Mistress of mystery Agatha Christie would have loved this plot.
The place: Baycrest Centre for Geriatric Care, one of the largest geriatric health care facilities in Canada. The scene of the crime: a locked computer room which houses a 50-server installation that was achieving 99.99 percent uptime. The mystery: a number of servers began to fail intermittently. The culprit: well, you’ll have to read on.
It took the IT department one year of detective work, more than $100,000 in unbudgeted expenses, and hundreds of hours in overtime to finally determine and then correct the cause of the problem. It seems the culprit was underfoot the entire time.
Let’s set the scene: Baycrest’s IT Department is comprised of two groups – applications, and systems and operations. Systems and Operations is responsible for telephony, hardware, software, and networking. Approximately 1200 people at Baycrest use the 1000 PCs and printers on the 50-server Windows(r) 2000 network.
As the space required for servers in the computer room decreased because of newer, smaller units, the technical team used more and more room as working area. To keep people out of the computer room and thereby reduce the risk of physical activity and contamination, a new wall was constructed with servers on one side and a refurbished work area on the other.
Mystery beginsAs soon as work began on the wall, intermittent problems began to crop up. Equipment, including backup tapes, started to fail on a regular basis. A team of IT troubleshooters couldn’t find a pattern or specific cause. The problems would disappear only to reappear again later. Consultants were brought in to look at electrical power, air conditioning, hardware, as well as representatives from the equipment manufacturer. Invariably each consultant identified two or three minor problems, but nothing that could be causing across-the-board intermittent problems.
After a year of frustration, Baycrest’s Hewlett Packard (HP) sales representative came in. He’d just been at another hospital that was going through a similar problem with its servers. The hospital had “zinc whisker contamination.”
Zinc whiskers are micron-sized filaments that grow over long periods on galvanized steel plates. Zinc conducts electricity, and a filament falling on a circuit board is perfectly capable of causing a short circuit. The devilish part is that the filament disintegrates, leaving little or no trace. Ah ha! A modus operandi that would have impressed Agatha Christie. The problem was first discovered in the telephone industry in the 1940s.
The HP sales rep put Baycrest in touch with Data Clean Corporation in Chicago (www.dataclean.com), a company that specializes in clean controlled environments. They suggested a quick preliminary test for this type of contamination: remove one of the panels in the raised floor in the computer room, turn off the lights, and look at the bottom of the floor panel with a flashlight. If small hair-like filaments can be seen, there is a strong possibility it’s those nefarious zinc whiskers. Sure enough, the culprits were there.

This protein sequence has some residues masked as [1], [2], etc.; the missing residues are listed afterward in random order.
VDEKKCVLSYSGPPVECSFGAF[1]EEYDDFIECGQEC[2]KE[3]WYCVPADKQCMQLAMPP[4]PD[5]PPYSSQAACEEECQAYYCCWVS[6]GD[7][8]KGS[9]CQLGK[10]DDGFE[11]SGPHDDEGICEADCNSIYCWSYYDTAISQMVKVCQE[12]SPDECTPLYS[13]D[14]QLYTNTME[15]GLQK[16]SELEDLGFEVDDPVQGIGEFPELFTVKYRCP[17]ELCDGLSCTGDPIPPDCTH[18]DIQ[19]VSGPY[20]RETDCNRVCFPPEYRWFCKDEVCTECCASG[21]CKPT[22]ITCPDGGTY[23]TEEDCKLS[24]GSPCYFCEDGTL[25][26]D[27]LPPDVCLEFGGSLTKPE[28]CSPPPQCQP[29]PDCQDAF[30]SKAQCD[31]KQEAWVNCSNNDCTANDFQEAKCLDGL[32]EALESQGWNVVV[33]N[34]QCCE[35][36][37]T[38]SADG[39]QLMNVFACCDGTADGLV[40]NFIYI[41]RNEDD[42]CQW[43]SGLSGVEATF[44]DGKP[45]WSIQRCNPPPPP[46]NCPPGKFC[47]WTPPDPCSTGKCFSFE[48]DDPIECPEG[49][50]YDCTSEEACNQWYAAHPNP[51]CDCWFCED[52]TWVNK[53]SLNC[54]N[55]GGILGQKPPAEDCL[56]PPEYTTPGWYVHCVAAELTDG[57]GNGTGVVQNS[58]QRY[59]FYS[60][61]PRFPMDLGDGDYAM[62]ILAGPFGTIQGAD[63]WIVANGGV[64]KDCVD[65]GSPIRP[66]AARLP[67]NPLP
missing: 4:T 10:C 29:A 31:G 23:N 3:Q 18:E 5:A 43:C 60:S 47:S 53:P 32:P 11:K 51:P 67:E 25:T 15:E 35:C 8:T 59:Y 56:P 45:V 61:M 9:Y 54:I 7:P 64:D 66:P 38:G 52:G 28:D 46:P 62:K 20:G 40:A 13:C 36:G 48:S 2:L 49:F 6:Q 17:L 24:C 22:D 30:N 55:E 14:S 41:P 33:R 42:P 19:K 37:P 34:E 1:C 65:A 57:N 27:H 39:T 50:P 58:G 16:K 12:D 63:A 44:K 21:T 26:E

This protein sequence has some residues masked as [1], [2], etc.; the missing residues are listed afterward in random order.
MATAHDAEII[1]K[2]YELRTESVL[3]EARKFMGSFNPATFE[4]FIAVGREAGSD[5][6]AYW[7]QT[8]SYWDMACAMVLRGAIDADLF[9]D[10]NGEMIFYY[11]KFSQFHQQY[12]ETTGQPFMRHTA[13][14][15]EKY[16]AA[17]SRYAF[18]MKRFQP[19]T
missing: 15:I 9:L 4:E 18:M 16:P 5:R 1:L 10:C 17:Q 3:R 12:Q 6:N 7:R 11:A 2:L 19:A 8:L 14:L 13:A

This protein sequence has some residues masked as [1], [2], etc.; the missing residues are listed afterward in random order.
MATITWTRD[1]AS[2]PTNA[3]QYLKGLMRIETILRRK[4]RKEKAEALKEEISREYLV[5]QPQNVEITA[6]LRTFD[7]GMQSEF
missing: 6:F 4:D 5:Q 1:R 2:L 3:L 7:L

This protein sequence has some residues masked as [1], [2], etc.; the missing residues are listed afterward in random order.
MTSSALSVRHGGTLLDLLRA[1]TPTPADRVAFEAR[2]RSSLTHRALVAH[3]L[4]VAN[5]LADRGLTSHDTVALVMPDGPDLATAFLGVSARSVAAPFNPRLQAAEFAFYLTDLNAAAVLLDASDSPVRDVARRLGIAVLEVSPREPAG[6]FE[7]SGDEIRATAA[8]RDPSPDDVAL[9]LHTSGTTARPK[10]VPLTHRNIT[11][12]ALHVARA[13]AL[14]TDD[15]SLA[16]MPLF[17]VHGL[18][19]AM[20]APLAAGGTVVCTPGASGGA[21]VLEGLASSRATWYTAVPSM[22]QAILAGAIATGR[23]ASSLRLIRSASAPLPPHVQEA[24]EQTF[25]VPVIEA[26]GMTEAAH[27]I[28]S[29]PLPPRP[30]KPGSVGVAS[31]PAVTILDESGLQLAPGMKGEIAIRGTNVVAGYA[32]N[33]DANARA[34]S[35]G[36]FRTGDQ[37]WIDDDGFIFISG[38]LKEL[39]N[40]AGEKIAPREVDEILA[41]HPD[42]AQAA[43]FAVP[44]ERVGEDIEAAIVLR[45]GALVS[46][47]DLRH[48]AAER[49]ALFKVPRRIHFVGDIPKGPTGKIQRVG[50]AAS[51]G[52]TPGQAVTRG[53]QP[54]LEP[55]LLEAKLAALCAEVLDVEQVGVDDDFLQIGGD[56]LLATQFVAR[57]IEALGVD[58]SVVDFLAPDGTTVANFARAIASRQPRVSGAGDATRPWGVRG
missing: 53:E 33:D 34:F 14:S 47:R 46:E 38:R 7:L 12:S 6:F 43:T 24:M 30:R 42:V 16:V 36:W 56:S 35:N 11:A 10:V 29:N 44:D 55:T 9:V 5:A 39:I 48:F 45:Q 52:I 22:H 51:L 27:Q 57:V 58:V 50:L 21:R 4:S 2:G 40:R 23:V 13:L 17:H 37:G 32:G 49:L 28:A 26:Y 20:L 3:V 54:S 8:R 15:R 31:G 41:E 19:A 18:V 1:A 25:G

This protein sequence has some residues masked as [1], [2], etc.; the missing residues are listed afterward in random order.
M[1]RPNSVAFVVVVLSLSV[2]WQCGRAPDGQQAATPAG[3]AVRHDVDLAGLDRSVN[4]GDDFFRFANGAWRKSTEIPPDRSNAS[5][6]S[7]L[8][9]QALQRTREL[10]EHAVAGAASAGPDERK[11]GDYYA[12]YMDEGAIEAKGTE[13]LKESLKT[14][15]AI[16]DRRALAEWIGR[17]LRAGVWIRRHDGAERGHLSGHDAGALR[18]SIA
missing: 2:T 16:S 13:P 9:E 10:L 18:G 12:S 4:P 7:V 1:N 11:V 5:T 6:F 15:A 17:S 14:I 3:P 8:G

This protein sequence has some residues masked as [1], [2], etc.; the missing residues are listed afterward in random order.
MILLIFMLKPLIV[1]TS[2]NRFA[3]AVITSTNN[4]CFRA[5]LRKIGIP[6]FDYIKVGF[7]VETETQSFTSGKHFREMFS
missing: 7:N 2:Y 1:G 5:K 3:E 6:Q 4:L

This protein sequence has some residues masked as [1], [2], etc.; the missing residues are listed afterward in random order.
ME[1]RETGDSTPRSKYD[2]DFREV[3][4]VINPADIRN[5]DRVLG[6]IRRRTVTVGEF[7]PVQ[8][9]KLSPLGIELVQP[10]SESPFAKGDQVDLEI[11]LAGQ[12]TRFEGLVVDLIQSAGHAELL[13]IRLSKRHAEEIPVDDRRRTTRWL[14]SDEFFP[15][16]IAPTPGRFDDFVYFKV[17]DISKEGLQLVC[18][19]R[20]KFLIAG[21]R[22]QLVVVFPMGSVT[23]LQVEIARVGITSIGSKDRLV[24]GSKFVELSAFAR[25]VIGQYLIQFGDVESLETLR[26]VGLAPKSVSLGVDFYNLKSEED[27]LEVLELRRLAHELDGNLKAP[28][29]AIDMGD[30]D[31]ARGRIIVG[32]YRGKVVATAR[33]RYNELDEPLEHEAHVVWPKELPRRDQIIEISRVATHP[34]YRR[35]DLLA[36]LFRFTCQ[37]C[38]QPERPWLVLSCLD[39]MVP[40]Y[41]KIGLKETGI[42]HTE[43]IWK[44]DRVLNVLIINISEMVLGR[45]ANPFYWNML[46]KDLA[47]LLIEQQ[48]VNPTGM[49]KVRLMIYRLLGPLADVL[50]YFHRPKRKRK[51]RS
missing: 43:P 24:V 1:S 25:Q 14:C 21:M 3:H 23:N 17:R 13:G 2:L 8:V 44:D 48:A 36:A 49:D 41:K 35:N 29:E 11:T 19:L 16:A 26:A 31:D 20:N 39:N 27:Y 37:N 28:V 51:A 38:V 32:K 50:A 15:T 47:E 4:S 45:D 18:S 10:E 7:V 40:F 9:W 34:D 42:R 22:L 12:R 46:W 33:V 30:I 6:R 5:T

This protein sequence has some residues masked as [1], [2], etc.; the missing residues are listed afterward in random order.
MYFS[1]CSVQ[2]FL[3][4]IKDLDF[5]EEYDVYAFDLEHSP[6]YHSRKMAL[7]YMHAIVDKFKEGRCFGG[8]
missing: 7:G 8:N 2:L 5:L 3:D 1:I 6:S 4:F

The flooring in the computer room was installed in the early 1980s and was made of wood core with a linoleum top finish and a galvanized steel bottom. Zinc whiskers grow over time as the galvanized metal ages. The longer the filaments, the more unstable they become. The computer room remodeling project was enough to disturb the filaments, break them into pieces and send them floating thorough the air and into the servers. These microscopic filaments can pass thorough computer filters. Newer servers are at higher risk because components are densely packed on the boards.
The clean upBaycrest’s Occupational Health Department was notified and treated the cleanup as if it were asbestos contamination. The server room was sealed and personnel could only enter wearing masks. Zinc may cause short-term illness if a person is exposed to massive amounts, but the substance does not accumulate in the body and does not seem to pose long-term health risks.
Over three weekends, the old floor was replaced with contaminent-free panels. The ceiling tiles were also replaced; better safe than sorry as the tiles were likely hiding spots for the filaments.
During these weekends all but essential servers were taken off line and wrapped in plastic. Operating servers were tightly wrapped in air filtration media. On the third weekend, 50 server cases were washed, the units taken apart, and compressed air used to clean the boards. The air itself was cleaned by vacuums with high-density HEPA filters.
InsightsNetwork administrators at Baycrest learned much from this experience. There are a host of possible contaminants in a server room, from sulfides to lead, and air quality and temperature must be monitored even more closely. As the component parts of circuit boards integrate (or decrease), so will the risk of environmental agent contamination and heat buildup.
This time it was zinc whiskers Ñ mystery solved. The lesson in all of this: be more knowledgeable about the physical environment of your server room. Who knows what might be lurking beneath the floor boards.